Discovering Fred Halliday

Blogger’s note: I’m using this space to place a number of quotes from the late international relations professor, Fred Halliday, on a bulletin board of sorts. My plan is to add my own thoughts and comments, as well as other quotes from him and those in dialogue with his ideas, as I continue to process these ideas. By placing this content here I am not implying agreement or endorsement of these views – only a strong interest in learning more.

Selected Quotes I am studying:

One should not accept at face value what people who are struggling say: they may well be committing atrocities of their own. At the extreme end you have the PKK, the Shining Path, the Khmer Rouge and so forth. They may often be involved in inter-ethnic conflicts where they use a progressivist language to conceal what is in fact chauvinism towards another community. It goes for both Israelis and Palestinians. It goes for the IRA in Northern Ireland. It goes for the Armenians and the Azeris in Nagorno-Karabakh, and other cases. So solidarity should not be taken at face value. Solidarity should be critical of what people say and do, while also being guided by the longer-term evaluation of people’s interests and rights and material social progress.

One should not accept at face value what people who are struggling say: they may well be committing atrocities of their own.

Prof. Fred Halliday

On the Israeli-Palestinian conflict:

You got away from the stuff about which one was there first, or who was massacred most, or what their holy books say, or who were collaborators with imperialism—all such questions were secondary. The key question is, you have two communities which meet minimal criteria of self-determining peoples. And on that basis, you accord them equal rights. And secondly, you critique the chauvinism and the fake justifications and the violations of the rules of war of both sides.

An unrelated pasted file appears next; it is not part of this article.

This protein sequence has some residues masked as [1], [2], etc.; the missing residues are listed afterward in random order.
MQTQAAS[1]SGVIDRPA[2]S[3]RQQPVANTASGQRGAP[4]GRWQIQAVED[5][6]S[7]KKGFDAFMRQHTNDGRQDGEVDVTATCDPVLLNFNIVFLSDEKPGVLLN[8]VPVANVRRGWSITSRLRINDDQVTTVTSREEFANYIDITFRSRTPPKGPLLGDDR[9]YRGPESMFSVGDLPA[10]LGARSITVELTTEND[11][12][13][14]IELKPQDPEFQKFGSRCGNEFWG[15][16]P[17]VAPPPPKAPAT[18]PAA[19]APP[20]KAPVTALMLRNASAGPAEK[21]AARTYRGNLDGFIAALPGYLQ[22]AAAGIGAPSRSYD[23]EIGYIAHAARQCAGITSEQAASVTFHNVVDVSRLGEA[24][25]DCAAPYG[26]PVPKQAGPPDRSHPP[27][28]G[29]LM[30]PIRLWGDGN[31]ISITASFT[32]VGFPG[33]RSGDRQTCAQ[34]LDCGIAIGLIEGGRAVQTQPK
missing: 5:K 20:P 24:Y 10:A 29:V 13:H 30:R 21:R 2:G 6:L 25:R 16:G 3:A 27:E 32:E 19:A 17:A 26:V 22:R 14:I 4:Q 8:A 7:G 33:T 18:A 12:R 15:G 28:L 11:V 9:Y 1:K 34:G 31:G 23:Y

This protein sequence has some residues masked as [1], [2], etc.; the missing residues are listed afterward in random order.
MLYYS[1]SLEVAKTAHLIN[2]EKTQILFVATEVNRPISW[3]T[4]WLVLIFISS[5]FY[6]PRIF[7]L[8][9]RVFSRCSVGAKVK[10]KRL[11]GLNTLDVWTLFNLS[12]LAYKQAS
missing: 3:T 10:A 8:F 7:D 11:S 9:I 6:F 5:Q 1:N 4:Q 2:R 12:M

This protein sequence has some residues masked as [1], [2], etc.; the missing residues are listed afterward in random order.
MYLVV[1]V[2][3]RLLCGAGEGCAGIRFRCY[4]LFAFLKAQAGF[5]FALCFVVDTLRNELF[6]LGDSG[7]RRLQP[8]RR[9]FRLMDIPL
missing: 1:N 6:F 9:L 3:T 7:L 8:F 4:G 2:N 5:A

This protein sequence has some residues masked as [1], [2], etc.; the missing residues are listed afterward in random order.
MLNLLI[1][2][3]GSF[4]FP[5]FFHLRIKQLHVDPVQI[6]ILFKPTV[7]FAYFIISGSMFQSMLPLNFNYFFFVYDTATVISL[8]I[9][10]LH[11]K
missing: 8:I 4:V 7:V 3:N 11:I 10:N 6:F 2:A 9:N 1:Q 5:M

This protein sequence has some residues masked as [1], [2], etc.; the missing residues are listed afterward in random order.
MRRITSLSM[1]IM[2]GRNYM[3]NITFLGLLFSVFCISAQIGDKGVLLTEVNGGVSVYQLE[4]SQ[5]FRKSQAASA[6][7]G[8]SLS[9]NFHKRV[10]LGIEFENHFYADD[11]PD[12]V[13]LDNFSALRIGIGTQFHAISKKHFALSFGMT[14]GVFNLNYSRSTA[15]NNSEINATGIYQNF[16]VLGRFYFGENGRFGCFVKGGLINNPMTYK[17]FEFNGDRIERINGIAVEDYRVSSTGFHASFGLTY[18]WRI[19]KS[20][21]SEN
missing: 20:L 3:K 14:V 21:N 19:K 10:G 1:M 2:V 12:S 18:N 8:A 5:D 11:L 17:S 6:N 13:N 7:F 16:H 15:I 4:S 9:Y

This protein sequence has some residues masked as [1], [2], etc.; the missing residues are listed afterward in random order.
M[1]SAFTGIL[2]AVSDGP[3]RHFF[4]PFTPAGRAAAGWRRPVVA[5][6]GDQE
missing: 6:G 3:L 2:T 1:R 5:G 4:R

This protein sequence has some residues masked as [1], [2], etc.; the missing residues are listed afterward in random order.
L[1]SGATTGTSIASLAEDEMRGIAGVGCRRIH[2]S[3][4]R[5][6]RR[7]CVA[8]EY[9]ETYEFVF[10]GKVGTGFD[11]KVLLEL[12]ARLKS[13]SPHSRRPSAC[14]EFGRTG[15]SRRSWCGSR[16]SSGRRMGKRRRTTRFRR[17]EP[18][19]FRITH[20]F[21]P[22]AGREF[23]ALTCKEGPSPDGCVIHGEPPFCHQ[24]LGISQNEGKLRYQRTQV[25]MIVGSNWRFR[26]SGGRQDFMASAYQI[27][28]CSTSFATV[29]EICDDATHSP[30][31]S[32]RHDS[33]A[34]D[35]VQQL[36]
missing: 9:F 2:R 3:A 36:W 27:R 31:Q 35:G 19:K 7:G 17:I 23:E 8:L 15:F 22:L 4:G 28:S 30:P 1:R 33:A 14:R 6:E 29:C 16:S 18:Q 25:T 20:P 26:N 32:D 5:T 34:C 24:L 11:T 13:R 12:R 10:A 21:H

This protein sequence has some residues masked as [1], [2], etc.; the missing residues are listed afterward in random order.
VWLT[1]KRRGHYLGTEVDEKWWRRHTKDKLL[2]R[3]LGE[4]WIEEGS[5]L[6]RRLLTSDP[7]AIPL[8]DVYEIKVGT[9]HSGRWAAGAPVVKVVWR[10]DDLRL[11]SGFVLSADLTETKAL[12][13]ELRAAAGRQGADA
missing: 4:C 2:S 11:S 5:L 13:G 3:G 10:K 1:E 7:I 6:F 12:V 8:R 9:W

The level and tone of polemic in the U.S. and in Europe on the Palestine question has degenerated enormously since the collapse of Camp David and the rise of the second Intifada. I find that much of the stuff put out in the name of Palestine is so irresponsible and sometimes racist. I also find the degree of anger and the one-sidedness of Israelis, and from pro-Israel people in the West, very disturbing.

Source: https://www.opendemocracy.net/en/who-is-responsible-interview-with-fred-halliday/

What the Soviet invasions of Hungary in 1956 and of Czechoslovakia in 1968 were to the cause of international communism, the US enterprise in Iraq in 2003 was to the ideals and legality of humanitarian intervention.